We deployed a live, fresh, swanky site using preview 3 including rigorous stress testing.

Page Output caching was our saviour and afforded us the ability to meet our performance contractual requirements.

My question is, is there a difference between action OutputCacheFilter and page output caching?

Is the action output caching faster than page output caching?

+1  A: 

Internally, the OutputCacheAttribute (aka output cache filter) uses the same internal mechanism as page output caching (aka the @OutputCache directive).

Therefore, it's not any faster than page output caching. However, with MVC, you really can't use page output caching via the @OutputCache directive in MVC because we render the view (aka page) after the action runs. So you would gain very little benefit.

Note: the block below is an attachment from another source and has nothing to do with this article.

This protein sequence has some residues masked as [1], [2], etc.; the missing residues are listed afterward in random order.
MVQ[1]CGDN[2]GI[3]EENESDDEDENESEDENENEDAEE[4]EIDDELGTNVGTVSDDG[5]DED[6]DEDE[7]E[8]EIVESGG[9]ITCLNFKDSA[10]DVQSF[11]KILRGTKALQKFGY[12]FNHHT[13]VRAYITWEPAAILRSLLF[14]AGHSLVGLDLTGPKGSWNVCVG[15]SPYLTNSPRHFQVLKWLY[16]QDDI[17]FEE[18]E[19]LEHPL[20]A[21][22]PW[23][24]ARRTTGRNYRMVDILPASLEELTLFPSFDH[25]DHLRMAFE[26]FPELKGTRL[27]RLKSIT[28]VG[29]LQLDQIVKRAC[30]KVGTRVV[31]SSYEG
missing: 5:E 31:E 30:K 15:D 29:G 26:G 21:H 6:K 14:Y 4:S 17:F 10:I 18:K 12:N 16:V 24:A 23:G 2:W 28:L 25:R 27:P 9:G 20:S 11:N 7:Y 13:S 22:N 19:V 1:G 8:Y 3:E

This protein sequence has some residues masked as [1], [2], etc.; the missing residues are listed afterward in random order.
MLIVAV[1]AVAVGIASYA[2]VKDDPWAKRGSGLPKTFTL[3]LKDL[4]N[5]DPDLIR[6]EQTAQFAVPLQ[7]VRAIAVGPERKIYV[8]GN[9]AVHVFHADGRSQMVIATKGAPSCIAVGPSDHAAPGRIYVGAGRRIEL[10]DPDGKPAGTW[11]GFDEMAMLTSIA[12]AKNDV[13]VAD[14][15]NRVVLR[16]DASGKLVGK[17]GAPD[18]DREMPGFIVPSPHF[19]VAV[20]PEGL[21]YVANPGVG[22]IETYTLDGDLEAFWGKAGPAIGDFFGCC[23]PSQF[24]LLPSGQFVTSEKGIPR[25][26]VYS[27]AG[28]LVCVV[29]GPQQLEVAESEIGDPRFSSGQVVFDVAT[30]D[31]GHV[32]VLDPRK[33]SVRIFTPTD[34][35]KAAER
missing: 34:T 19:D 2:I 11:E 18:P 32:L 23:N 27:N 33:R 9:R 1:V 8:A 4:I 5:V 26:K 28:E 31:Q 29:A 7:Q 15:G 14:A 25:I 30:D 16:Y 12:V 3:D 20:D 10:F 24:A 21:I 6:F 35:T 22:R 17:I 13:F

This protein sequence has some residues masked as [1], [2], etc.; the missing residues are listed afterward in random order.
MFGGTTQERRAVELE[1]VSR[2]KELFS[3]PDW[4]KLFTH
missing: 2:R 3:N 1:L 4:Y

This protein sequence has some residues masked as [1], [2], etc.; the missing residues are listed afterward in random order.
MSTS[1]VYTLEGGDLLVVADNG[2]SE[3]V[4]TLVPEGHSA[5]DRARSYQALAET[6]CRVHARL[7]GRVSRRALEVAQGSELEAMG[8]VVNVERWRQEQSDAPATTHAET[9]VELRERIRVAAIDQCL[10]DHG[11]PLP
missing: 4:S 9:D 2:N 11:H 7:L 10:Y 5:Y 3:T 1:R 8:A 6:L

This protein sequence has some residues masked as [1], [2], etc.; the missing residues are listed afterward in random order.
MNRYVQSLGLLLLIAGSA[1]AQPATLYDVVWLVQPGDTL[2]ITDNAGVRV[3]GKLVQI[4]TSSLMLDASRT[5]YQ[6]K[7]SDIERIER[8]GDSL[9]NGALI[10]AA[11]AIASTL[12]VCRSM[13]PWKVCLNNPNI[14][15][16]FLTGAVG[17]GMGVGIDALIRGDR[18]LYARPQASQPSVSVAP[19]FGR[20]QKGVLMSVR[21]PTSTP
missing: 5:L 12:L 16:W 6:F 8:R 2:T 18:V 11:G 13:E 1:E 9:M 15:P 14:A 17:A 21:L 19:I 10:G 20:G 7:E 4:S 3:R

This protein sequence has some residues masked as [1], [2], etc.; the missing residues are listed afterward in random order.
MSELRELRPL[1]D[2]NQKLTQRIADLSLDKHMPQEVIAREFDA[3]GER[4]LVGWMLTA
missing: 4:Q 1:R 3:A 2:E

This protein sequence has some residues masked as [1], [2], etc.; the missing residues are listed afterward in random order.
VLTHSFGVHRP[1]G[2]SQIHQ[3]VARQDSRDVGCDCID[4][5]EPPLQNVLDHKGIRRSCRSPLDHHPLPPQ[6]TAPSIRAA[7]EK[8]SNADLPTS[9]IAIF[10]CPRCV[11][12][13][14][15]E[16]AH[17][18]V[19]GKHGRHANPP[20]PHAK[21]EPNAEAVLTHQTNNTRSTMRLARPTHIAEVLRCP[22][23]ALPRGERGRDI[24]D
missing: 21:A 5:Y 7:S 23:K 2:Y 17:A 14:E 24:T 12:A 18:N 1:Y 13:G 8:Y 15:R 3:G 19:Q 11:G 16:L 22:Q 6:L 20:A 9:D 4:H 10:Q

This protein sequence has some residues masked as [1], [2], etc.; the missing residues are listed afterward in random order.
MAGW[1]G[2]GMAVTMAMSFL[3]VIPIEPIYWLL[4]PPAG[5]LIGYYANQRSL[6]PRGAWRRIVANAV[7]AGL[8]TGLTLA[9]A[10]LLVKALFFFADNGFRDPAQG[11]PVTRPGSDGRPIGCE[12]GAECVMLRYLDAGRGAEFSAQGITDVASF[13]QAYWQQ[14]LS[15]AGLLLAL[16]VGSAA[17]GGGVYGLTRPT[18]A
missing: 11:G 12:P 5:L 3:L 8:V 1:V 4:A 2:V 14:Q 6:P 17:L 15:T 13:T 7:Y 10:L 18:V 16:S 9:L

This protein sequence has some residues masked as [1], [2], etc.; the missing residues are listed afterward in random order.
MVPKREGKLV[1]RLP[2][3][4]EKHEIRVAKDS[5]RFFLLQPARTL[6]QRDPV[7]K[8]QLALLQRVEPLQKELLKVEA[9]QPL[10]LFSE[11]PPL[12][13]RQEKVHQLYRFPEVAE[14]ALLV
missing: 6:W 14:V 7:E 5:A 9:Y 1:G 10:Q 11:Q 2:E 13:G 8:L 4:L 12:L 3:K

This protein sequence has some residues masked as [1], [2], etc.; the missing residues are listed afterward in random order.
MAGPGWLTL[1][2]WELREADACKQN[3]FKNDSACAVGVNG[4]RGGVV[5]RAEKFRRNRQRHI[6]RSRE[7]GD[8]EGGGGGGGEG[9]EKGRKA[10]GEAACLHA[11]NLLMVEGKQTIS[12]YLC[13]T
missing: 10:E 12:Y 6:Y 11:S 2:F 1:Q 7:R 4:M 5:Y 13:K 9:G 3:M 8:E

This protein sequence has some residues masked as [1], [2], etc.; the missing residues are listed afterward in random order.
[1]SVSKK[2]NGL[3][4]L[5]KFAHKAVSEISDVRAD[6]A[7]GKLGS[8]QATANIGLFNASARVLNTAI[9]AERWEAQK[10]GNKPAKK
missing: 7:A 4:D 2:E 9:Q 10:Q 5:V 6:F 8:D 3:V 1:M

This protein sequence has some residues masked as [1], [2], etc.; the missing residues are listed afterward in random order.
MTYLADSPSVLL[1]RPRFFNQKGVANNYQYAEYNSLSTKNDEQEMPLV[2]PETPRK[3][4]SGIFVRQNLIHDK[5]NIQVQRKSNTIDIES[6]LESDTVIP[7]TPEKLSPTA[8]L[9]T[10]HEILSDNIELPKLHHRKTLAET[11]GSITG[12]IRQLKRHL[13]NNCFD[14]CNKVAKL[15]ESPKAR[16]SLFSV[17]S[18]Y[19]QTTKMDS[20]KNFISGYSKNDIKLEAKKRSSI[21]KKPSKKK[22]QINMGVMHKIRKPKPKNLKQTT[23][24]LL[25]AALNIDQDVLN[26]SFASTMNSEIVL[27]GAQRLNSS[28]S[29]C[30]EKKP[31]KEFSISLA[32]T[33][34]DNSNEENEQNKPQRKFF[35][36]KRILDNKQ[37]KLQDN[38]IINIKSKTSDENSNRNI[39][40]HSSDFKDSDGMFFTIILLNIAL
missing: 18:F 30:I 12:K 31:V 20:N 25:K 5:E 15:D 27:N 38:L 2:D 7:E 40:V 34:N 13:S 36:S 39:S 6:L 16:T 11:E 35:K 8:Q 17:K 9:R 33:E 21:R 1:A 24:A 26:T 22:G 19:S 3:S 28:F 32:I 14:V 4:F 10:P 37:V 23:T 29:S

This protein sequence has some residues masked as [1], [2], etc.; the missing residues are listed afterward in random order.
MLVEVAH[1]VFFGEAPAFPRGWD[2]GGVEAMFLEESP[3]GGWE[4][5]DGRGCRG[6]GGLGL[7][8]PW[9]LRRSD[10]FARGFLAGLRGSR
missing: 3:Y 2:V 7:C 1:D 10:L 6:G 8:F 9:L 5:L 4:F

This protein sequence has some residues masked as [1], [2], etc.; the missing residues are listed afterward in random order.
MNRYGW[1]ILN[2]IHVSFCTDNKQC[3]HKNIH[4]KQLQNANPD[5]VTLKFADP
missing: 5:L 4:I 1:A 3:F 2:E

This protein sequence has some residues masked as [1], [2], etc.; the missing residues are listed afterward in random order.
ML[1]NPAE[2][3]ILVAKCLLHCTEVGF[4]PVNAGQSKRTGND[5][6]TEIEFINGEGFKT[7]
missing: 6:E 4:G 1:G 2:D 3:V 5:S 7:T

With the output cache filter, it does the correct thing and does not execute the action code if the result is in the output cache. Hope that helps. :)

+1  A: 

Just be aware that there currently is a bug if you call Html.RenderAction(..) on an Action that is marked to be cached. Instead of the specific action being cached, the entire page gets cached. I reported this on codeplex already and it seems to be a known issue: Calling <% HTML.RenderAction<...>(...); %> to an Action with [OutputCache(..)] causes entire page to cache.